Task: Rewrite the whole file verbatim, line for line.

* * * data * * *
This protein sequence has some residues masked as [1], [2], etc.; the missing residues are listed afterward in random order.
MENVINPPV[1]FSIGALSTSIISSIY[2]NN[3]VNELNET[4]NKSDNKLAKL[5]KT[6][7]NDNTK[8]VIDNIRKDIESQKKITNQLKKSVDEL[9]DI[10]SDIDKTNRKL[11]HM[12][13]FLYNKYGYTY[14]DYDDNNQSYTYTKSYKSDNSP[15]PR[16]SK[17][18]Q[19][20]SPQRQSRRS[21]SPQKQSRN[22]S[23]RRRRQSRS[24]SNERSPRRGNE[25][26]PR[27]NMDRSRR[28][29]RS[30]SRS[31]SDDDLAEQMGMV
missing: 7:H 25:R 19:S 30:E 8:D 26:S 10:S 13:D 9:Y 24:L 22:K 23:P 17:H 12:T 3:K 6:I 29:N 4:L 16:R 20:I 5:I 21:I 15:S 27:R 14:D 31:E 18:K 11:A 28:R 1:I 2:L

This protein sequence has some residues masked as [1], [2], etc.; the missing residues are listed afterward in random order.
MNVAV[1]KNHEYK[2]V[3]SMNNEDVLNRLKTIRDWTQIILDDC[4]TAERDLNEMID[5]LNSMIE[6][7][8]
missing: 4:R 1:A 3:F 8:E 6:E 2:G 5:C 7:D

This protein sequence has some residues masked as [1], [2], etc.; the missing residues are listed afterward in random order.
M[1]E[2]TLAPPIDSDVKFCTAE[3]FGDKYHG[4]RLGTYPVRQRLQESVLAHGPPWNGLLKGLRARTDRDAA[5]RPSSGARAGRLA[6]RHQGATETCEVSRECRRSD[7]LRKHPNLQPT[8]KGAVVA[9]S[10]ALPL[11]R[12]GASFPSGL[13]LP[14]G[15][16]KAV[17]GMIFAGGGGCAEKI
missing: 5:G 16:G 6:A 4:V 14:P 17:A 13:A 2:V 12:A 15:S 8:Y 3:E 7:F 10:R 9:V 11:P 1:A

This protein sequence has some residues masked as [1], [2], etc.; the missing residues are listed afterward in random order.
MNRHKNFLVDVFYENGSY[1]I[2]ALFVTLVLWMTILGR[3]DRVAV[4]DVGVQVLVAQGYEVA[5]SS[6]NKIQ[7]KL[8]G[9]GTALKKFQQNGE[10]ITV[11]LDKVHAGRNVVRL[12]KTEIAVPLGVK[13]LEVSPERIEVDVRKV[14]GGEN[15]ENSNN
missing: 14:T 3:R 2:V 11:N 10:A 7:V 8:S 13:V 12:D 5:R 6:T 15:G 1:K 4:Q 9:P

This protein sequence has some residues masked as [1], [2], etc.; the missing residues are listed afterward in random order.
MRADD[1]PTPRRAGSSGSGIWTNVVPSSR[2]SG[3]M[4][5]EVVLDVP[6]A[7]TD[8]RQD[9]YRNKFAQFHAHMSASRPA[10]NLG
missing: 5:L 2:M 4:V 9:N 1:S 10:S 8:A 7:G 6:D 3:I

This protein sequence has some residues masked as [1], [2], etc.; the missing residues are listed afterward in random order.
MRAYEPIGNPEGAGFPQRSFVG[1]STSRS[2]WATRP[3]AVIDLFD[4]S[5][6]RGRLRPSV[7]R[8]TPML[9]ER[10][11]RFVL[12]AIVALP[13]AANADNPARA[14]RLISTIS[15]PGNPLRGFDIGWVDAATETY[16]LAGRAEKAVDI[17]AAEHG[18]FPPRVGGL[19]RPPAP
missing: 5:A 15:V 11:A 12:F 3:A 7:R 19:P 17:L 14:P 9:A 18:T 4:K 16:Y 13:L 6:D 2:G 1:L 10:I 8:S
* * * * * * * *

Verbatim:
This protein sequence has some residues masked as [1], [2], etc.; the missing residues are listed afterward in random order.
MENVINPPV[1]FSIGALSTSIISSIY[2]NN[3]VNELNET[4]NKSDNKLAKL[5]KT[6][7]NDNTK[8]VIDNIRKDIESQKKITNQLKKSVDEL[9]DI[10]SDIDKTNRKL[11]HM[12][13]FLYNKYGYTY[14]DYDDNNQSYTYTKSYKSDNSP[15]PR[16]SK[17][18]Q[19][20]SPQRQSRRS[21]SPQKQSRN[22]S[23]RRRRQSRS[24]SNERSPRRGNE[25][26]PR[27]NMDRSRR[28][29]RS[30]SRS[31]SDDDLAEQMGMV
missing: 7:H 25:R 19:S 30:E 8:D 26:S 10:S 13:D 9:Y 24:L 22:K 23:P 17:H 12:T 3:K 6:I 29:N 4:L 16:R 20:I 5:I 21:I 15:S 27:R 14:D 31:E 18:K 11:A 28:R 1:I 2:L

This protein sequence has some residues masked as [1], [2], etc.; the missing residues are listed afterward in random order.
MNVAV[1]KNHEYK[2]V[3]SMNNEDVLNRLKTIRDWTQIILDDC[4]TAERDLNEMID[5]LNSMIE[6][7][8]
missing: 4:R 1:A 3:F 8:E 6:E 2:G 5:C 7:D

This protein sequence has some residues masked as [1], [2], etc.; the missing residues are listed afterward in random order.
M[1]E[2]TLAPPIDSDVKFCTAE[3]FGDKYHG[4]RLGTYPVRQRLQESVLAHGPPWNGLLKGLRARTDRDAA[5]RPSSGARAGRLA[6]RHQGATETCEVSRECRRSD[7]LRKHPNLQPT[8]KGAVVA[9]S[10]ALPL[11]R[12]GASFPSGL[13]LP[14]G[15][16]KAV[17]GMIFAGGGGCAEKI
missing: 5:G 16:G 6:A 4:V 14:P 17:A 13:A 2:V 12:A 15:S 8:Y 3:E 7:F 10:R 9:V 11:P 1:A

This protein sequence has some residues masked as [1], [2], etc.; the missing residues are listed afterward in random order.
MNRHKNFLVDVFYENGSY[1]I[2]ALFVTLVLWMTILGR[3]DRVAV[4]DVGVQVLVAQGYEVA[5]SS[6]NKIQ[7]KL[8]G[9]GTALKKFQQNGE[10]ITV[11]LDKVHAGRNVVRL[12]KTEIAVPLGVK[13]LEVSPERIEVDVRKV[14]GGEN[15]ENSNN
missing: 14:T 3:R 2:V 11:N 10:A 7:V 8:S 13:V 12:D 5:R 6:T 15:G 1:K 4:Q 9:P

This protein sequence has some residues masked as [1], [2], etc.; the missing residues are listed afterward in random order.
MRADD[1]PTPRRAGSSGSGIWTNVVPSSR[2]SG[3]M[4][5]EVVLDVP[6]A[7]TD[8]RQD[9]YRNKFAQFHAHMSASRPA[10]NLG
missing: 5:L 2:M 4:V 9:N 1:S 10:S 8:A 7:G 6:D 3:I

This protein sequence has some residues masked as [1], [2], etc.; the missing residues are listed afterward in random order.
MRAYEPIGNPEGAGFPQRSFVG[1]STSRS[2]WATRP[3]AVIDLFD[4]S[5][6]RGRLRPSV[7]R[8]TPML[9]ER[10][11]RFVL[12]AIVALP[13]AANADNPARA[14]RLISTIS[15]PGNPLRGFDIGWVDAATETY[16]LAGRAEKAVDI[17]AAEHG[18]FPPRVGGL[19]RPPAP
missing: 5:A 15:V 11:A 12:F 3:A 7:R 19:P 17:L 14:P 9:A 18:T 4:K 16:Y 13:L 6:D 2:G 1:L 10:I 8:S